City I Love by Lee Bennett Hopkins

Bibliographic Citation
Hopkins, Lee Bennett. 2009. City I Love. Ill. by Marcellus Hall. New York: Abrams Books for Young Readers. ISBN: 9780810983274.

Image from (Click to view the book on Amazon)

Image from
(Click to view the book on Amazon)

City I Love is written by well-known children’s poet, Lee Bennett Hopkins, and illustrated by Marcellus Hall. It is a collection of 18 short poems about various cities across the globe from London and New York City to Venice and Mexico City. All of the poems in the book are short, some shorter than others, but the descriptive style of each poem makes the book very cohesive. The layout of the book flows together but is not exactly uniformed for each poem. Many poems cover a double page spread while others do not, but each layout works for its particular poem. This book follows a little brown dog with a backpack and a blue bird as they embark on an international adventure. Not only are the poems appealing to a young audience, but also readers will enjoy trying to find the dog and his bird companion in each poem. Another fun thing about this book would be trying to guess which city the dog and bird are in for each poem. The images are gorgeous, but they don’t have the city name written on them, which is fun. Since school age children start learning about cities and transportation early on, they can relate to these poems, but they can also learn from them. In the poem “Taxi” there is a Double Decker bus with a British flag, Big Ben in the background, and the taxi driver is driving on the other side of the car. All of these images hint that the dog and bird are in London, but younger readers may not know this, so it can become a fun game.

Many of the poems within the book do not rhyme like the poem “Sparrow,” “Lucky to be born / on this balcony, sparrow / awaits city flights”. However, some poems, such as “Sing a Song of Cities”, do rhyme. This poem begins, “Sing a song of cities. / If you do, / cities will sing back to you”.

One of the things I really like about this book is how descriptive it is. Hopkins uses many adjectives to describe each city experience, and really gives the reader a feeling about each place. For example, in the poem “City Lights”, which is about Tokyo, says, “Blazing lights / flicker / flash / glitter gleam / twinkle / sparkle / bedazzle / beam / so / brilliantly / bright”. I also like the spacing in some of the poems and the way he uses the text to create an image. For example, in the poem “Snow City”, he uses the word “down” and the letters are descending.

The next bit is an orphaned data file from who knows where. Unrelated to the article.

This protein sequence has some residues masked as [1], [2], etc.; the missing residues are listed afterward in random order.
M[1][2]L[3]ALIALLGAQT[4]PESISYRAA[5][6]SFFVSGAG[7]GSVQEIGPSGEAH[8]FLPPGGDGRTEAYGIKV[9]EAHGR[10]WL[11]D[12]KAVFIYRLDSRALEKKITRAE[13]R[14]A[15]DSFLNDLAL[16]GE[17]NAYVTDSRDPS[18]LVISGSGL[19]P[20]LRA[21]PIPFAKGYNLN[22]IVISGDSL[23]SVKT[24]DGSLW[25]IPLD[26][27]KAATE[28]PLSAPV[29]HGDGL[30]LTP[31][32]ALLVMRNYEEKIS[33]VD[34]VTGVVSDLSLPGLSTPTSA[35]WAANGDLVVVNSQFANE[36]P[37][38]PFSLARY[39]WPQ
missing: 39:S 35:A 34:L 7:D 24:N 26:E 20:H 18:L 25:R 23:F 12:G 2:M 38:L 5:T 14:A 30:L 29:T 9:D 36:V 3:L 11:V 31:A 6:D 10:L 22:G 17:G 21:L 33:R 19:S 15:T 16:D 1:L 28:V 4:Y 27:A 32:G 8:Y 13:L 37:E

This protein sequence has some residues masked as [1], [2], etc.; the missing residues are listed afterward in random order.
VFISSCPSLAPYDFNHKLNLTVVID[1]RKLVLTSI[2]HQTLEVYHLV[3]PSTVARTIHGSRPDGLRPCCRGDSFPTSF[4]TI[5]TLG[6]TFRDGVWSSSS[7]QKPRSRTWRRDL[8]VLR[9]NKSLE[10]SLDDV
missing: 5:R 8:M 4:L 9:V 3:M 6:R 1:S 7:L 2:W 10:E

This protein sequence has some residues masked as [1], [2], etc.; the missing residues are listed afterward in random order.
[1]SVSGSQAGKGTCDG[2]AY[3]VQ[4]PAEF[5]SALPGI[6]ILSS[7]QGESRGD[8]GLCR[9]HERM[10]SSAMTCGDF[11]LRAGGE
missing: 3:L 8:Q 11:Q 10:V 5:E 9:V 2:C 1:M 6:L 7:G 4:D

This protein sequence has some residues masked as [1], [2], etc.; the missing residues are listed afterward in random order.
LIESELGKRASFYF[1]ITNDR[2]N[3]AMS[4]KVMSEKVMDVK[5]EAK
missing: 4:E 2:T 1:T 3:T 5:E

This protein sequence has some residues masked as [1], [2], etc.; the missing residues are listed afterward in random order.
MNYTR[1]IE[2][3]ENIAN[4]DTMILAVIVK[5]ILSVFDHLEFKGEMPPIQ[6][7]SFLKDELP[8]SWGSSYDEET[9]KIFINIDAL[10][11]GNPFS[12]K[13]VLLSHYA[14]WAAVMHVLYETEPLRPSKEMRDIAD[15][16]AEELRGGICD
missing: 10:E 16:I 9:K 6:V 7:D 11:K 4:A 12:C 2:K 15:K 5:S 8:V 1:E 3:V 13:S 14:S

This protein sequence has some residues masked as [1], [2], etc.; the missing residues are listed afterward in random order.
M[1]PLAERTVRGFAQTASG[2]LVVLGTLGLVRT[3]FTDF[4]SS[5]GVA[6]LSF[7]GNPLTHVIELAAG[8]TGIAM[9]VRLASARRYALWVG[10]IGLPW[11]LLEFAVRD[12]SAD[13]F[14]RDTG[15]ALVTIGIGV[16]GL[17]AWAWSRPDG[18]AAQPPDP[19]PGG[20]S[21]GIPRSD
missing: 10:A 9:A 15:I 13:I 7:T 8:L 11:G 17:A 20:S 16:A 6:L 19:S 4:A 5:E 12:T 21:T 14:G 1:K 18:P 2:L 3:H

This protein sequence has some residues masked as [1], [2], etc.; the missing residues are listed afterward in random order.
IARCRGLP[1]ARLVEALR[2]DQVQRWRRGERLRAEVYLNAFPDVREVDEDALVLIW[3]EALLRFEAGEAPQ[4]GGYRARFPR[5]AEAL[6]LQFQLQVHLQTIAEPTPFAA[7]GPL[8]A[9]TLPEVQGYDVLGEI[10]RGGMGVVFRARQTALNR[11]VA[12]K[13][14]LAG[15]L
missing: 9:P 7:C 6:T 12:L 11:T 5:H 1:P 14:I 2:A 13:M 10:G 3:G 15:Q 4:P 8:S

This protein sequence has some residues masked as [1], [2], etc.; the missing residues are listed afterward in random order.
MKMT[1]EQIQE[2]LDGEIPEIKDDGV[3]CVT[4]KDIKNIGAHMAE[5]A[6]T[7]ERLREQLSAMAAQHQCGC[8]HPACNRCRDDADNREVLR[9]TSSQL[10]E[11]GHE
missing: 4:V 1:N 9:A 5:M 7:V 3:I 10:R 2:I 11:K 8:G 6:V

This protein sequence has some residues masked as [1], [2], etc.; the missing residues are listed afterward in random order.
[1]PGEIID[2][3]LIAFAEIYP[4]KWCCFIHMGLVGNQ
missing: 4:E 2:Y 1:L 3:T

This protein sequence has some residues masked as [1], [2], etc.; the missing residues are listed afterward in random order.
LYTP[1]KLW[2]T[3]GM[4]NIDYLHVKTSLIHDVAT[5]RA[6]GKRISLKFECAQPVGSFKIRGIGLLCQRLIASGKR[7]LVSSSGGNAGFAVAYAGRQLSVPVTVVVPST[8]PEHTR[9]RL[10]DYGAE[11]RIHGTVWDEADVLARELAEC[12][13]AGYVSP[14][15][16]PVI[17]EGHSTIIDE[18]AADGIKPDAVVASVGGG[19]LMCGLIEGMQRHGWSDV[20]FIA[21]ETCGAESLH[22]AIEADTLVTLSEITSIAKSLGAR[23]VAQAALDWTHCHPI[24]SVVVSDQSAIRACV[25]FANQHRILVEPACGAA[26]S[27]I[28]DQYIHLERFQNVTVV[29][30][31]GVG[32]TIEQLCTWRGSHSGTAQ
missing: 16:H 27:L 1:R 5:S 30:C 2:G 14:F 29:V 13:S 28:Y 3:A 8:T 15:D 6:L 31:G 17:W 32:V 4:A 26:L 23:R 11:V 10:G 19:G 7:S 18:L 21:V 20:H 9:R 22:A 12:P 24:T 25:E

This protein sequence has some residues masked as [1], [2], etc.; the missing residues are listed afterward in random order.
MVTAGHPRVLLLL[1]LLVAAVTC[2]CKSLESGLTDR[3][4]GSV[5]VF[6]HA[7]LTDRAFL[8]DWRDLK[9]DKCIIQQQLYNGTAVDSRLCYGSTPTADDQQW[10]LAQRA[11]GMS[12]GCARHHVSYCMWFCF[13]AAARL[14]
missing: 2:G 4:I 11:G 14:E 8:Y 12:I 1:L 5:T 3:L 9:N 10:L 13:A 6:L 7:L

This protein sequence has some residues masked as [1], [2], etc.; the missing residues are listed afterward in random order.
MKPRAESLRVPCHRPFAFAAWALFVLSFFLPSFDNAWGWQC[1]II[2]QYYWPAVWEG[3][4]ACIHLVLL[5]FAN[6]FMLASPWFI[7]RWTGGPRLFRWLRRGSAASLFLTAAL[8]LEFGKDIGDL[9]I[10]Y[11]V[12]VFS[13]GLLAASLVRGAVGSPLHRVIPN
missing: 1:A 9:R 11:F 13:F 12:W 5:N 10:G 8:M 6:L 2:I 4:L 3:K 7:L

Highlighted Poem


Subways are people-
People standing
People sitting
People swaying to and fro
Some in suits
Some in tatters
People I will never know.

Subways are people-
Some with glasses
Some without
Boy with smile
Girl with Frown
People dashing
Steel flashing
Up and down and round the town.

Subways are people-
People old
People new
People always on the go
Racing, running, rushing people
People I will never know.

As a group we will talk about diversity. To introduce this concept to younger children I would use a crayon box, and we’d discuss how all the crayons are different, but they all go together in the same box. To reinforce that cities are full of diversity, we will read this poem aloud and discuss all the different kinds of people on the subway. The students will then make a mask out of a paper plate of one of the people on the subway that they saw today who is different from them.


Crayons Markers Paper Plates Yarn
Felt Glue Scissors Fabric Scraps

Additional Information

Check out this book trailer!


One thought on “City I Love by Lee Bennett Hopkins

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